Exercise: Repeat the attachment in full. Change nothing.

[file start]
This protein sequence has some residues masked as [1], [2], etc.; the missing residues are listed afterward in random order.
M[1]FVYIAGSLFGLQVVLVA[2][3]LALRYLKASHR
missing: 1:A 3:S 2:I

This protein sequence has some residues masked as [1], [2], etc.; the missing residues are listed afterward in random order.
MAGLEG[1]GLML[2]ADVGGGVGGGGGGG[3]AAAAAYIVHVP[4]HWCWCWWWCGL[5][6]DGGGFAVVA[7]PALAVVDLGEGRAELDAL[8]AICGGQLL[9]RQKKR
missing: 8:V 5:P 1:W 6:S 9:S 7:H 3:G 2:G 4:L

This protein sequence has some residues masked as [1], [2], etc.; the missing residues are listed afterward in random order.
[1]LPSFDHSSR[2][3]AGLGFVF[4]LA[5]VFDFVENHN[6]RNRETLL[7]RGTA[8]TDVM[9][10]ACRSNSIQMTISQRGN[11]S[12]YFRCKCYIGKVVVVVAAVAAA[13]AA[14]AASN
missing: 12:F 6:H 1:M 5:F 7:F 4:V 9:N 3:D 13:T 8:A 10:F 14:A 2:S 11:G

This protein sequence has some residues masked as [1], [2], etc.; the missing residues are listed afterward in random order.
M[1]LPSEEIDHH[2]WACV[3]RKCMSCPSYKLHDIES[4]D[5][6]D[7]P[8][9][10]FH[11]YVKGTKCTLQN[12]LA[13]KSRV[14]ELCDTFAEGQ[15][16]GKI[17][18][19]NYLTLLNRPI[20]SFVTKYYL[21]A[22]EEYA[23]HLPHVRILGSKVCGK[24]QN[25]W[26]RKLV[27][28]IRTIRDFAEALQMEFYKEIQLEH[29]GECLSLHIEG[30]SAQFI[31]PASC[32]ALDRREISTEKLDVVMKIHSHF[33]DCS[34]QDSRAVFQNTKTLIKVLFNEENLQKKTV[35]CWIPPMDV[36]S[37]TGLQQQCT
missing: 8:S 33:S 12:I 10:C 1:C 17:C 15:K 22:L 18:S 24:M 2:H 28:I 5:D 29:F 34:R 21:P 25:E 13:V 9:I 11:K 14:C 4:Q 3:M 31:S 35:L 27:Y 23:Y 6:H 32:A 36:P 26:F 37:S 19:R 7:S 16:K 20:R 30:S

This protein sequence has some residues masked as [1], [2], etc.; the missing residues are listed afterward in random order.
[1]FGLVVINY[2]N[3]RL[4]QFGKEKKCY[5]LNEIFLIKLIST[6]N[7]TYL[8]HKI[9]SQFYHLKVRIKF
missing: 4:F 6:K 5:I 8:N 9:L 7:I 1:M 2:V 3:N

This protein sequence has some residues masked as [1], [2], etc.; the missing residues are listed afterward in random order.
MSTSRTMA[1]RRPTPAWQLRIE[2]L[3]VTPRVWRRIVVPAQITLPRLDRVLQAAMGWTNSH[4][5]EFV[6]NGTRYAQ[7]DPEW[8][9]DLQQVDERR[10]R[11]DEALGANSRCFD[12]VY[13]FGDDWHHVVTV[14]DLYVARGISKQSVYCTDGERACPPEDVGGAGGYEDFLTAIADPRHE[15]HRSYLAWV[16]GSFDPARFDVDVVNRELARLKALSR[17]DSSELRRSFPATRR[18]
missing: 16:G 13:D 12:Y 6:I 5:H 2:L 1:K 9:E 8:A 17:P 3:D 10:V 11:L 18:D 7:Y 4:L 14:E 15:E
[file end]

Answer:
This protein sequence has some residues masked as [1], [2], etc.; the missing residues are listed afterward in random order.
M[1]FVYIAGSLFGLQVVLVA[2][3]LALRYLKASHR
missing: 1:A 3:S 2:I

This protein sequence has some residues masked as [1], [2], etc.; the missing residues are listed afterward in random order.
MAGLEG[1]GLML[2]ADVGGGVGGGGGGG[3]AAAAAYIVHVP[4]HWCWCWWWCGL[5][6]DGGGFAVVA[7]PALAVVDLGEGRAELDAL[8]AICGGQLL[9]RQKKR
missing: 8:V 5:P 1:W 6:S 9:S 7:H 3:G 2:G 4:L

This protein sequence has some residues masked as [1], [2], etc.; the missing residues are listed afterward in random order.
[1]LPSFDHSSR[2][3]AGLGFVF[4]LA[5]VFDFVENHN[6]RNRETLL[7]RGTA[8]TDVM[9][10]ACRSNSIQMTISQRGN[11]S[12]YFRCKCYIGKVVVVVAAVAAA[13]AA[14]AASN
missing: 12:F 6:H 1:M 5:F 7:F 4:V 9:N 3:D 13:T 8:A 10:F 14:A 2:S 11:G

This protein sequence has some residues masked as [1], [2], etc.; the missing residues are listed afterward in random order.
M[1]LPSEEIDHH[2]WACV[3]RKCMSCPSYKLHDIES[4]D[5][6]D[7]P[8][9][10]FH[11]YVKGTKCTLQN[12]LA[13]KSRV[14]ELCDTFAEGQ[15][16]GKI[17][18][19]NYLTLLNRPI[20]SFVTKYYL[21]A[22]EEYA[23]HLPHVRILGSKVCGK[24]QN[25]W[26]RKLV[27][28]IRTIRDFAEALQMEFYKEIQLEH[29]GECLSLHIEG[30]SAQFI[31]PASC[32]ALDRREISTEKLDVVMKIHSHF[33]DCS[34]QDSRAVFQNTKTLIKVLFNEENLQKKTV[35]CWIPPMDV[36]S[37]TGLQQQCT
missing: 8:S 33:S 12:I 10:C 1:C 17:C 15:K 22:L 18:S 24:M 2:H 28:I 5:D 29:F 34:R 21:P 25:E 13:V 9:I 11:K 14:C 4:Q 3:M 31:S 35:L 27:Y 23:Y 6:H 32:A 36:P 26:F 37:S 19:R 7:S 16:K 20:R 30:S

This protein sequence has some residues masked as [1], [2], etc.; the missing residues are listed afterward in random order.
[1]FGLVVINY[2]N[3]RL[4]QFGKEKKCY[5]LNEIFLIKLIST[6]N[7]TYL[8]HKI[9]SQFYHLKVRIKF
missing: 4:F 6:K 5:I 8:N 9:L 7:I 1:M 2:V 3:N

This protein sequence has some residues masked as [1], [2], etc.; the missing residues are listed afterward in random order.
MSTSRTMA[1]RRPTPAWQLRIE[2]L[3]VTPRVWRRIVVPAQITLPRLDRVLQAAMGWTNSH[4][5]EFV[6]NGTRYAQ[7]DPEW[8][9]DLQQVDERR[10]R[11]DEALGANSRCFD[12]VY[13]FGDDWHHVVTV[14]DLYVARGISKQSVYCTDGERACPPEDVGGAGGYEDFLTAIADPRHE[15]HRSYLAWV[16]GSFDPARFDVDVVNRELARLKALSR[17]DSSELRRSFPATRR[18]
missing: 16:G 13:D 12:Y 6:I 5:H 2:L 1:K 9:E 8:A 17:P 3:D 10:V 11:L 18:D 7:Y 4:L 14:E 15:E